What about me? I feel like I’ve opened a restaurant, providing meals with a French touch (partly because of the cheese and wine served during each meal) to my growing lads at least three times a day. To be fair, thanks to the online cooking classes from our friend and favourite Botanico Café chef, Esther Vidal, the boys have even been learning how to prepare Mexican and Moroccan delicacies as well … and they sometimes cook for us.
Shopping every couple of weeks has felt like a hunting expedition in a science fiction film. At the beginning, fear was everywhere. People were scared to be contaminated even by eye contact and ‘aloof’ was the new look; easier when half of your face is hidden behind a surgical mask. At the end of long queues to access shops, we often found empty shelves, no more flour, milk, meat, vegetables or … toilet paper. Then at home, the logistics of washing the virus away from boxes and bottles with warm water and a few drops of bleach was exhausting.
My walk to the local shops takes me through the famous UNESCO listed Sacromonte and Albayzin areas of Granada with a routine stop at the Minuit bakery for bread and croissants. It is a little hole in the wall bakery with a wood fired oven, baking the best bread in town. You are also guaranteed a large, friendly smile from the woman working there and maybe the chance of a correctly, socially-distanced ‘hello’ to friends from our previous life, who were also stocking up on croissants.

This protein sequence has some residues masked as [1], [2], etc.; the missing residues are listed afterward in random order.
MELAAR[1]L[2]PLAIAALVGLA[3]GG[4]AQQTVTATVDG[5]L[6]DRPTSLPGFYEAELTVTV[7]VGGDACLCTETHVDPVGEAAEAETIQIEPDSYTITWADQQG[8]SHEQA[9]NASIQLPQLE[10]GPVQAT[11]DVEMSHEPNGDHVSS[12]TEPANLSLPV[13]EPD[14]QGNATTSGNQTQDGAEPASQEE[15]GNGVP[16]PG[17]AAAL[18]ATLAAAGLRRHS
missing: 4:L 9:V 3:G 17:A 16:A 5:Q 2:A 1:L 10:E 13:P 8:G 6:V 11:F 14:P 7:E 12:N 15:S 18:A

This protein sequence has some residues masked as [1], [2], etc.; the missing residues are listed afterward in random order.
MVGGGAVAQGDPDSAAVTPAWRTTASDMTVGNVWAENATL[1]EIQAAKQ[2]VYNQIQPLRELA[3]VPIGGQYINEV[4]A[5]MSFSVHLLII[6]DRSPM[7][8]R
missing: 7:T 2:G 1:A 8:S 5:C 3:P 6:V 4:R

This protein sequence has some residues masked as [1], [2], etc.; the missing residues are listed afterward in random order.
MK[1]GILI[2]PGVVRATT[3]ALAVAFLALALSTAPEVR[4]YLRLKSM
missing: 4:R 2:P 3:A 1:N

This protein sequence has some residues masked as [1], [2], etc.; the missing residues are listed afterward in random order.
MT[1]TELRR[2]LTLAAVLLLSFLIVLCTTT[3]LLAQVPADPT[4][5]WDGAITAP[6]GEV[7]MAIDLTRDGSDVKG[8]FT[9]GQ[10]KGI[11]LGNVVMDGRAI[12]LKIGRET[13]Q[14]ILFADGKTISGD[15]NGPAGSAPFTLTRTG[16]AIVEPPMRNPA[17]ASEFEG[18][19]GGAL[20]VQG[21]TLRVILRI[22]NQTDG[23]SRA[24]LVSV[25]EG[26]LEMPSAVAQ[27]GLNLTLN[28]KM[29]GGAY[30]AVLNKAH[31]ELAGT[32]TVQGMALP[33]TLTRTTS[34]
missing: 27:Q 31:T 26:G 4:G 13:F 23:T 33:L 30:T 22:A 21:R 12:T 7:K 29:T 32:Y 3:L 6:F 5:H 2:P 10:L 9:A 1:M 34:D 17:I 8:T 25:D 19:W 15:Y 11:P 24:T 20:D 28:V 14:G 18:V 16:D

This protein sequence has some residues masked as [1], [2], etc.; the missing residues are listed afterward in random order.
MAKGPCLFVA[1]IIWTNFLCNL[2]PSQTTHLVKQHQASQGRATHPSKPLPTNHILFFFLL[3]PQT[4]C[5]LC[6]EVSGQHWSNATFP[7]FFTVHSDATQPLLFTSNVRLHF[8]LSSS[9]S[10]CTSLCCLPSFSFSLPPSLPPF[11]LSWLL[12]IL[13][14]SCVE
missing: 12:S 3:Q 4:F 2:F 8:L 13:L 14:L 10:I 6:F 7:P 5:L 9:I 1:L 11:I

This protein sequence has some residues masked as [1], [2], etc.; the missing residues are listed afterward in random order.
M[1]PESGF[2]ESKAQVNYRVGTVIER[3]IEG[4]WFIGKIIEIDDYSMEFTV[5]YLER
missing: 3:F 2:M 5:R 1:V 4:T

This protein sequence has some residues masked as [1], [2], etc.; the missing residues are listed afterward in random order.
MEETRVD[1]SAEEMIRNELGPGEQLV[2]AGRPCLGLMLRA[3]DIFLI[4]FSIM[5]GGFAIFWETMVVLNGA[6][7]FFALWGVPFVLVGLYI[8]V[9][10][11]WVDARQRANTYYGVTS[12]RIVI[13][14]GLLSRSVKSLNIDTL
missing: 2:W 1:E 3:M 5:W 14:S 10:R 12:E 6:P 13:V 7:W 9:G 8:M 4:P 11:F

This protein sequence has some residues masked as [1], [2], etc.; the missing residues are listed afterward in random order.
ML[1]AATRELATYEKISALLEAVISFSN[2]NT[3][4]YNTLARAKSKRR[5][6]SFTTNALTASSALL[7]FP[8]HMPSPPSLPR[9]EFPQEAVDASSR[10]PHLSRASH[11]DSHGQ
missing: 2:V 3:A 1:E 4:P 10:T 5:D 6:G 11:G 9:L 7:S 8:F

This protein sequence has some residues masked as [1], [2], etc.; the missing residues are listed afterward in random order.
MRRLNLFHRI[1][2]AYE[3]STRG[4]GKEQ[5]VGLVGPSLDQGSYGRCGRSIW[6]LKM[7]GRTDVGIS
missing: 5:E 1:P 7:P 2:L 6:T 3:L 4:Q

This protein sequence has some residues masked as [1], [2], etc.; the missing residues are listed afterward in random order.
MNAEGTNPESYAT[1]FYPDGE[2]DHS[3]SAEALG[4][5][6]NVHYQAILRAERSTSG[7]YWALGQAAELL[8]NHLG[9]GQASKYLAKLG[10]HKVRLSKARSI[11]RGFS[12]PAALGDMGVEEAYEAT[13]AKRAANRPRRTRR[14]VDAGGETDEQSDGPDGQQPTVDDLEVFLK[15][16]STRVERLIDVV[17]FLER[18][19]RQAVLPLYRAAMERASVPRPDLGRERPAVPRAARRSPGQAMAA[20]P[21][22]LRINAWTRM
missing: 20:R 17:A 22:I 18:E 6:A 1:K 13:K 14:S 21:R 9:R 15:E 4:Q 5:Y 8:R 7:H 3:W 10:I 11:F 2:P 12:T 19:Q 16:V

Soon messages from local farmers looking for new markets arrived. With our neighbours, we organised bulk orders of fresh asparagus, beans, meat, cheese and bottles of wine to be delivered to our doors. Not sure if it was allowed but we felt we were doing something good for the community and for ourselves with fewer trips to the shops.
In the Albayzin, the feel has been similar to my very first visits twenty years ago. No longer the usual buzzing atmosphere as the empty streets are eerily silent. Only distant ambulance sirens and new birdsong can be heard. The grass is growing high in the streets and in some parts, nature is taking over our neighborhood. It has taken a dramatic event for us to enjoy the beauty of the relative silence in our city again.